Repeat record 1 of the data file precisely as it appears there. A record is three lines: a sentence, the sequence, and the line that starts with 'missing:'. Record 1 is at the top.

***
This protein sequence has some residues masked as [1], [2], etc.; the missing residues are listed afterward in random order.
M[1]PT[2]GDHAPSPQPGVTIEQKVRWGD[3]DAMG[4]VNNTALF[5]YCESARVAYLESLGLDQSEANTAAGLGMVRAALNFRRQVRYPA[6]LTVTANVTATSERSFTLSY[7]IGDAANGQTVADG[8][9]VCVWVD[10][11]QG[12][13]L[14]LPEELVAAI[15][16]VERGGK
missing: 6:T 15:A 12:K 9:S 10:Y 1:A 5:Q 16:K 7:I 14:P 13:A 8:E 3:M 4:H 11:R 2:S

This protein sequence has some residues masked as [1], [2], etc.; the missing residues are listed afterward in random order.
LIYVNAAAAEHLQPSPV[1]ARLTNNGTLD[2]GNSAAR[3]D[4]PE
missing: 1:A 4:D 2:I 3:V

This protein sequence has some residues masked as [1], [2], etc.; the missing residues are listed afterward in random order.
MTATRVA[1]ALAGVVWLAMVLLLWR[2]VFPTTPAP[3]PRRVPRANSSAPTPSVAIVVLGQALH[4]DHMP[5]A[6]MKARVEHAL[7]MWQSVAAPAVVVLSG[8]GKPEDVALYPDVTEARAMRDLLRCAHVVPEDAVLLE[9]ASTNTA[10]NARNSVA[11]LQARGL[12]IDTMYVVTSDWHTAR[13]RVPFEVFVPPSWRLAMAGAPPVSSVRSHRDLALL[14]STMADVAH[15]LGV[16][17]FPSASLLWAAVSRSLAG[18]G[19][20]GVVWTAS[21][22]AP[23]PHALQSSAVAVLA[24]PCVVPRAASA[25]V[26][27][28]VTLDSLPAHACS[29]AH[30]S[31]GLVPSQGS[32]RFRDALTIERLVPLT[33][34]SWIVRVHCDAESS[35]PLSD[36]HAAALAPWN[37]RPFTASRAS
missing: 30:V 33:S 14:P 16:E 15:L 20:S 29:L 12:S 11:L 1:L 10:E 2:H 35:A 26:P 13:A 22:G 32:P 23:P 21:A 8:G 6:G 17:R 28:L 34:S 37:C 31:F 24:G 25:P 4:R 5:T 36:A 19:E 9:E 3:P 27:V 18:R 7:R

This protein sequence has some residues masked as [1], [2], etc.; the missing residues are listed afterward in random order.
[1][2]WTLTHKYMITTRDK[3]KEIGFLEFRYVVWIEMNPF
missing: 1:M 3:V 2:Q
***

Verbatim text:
This protein sequence has some residues masked as [1], [2], etc.; the missing residues are listed afterward in random order.
M[1]PT[2]GDHAPSPQPGVTIEQKVRWGD[3]DAMG[4]VNNTALF[5]YCESARVAYLESLGLDQSEANTAAGLGMVRAALNFRRQVRYPA[6]LTVTANVTATSERSFTLSY[7]IGDAANGQTVADG[8][9]VCVWVD[10][11]QG[12][13]L[14]LPEELVAAI[15][16]VERGGK
missing: 6:T 15:A 12:K 9:S 10:Y 1:A 5:Q 16:K 7:I 14:P 13:A 8:E 3:M 4:H 11:R 2:S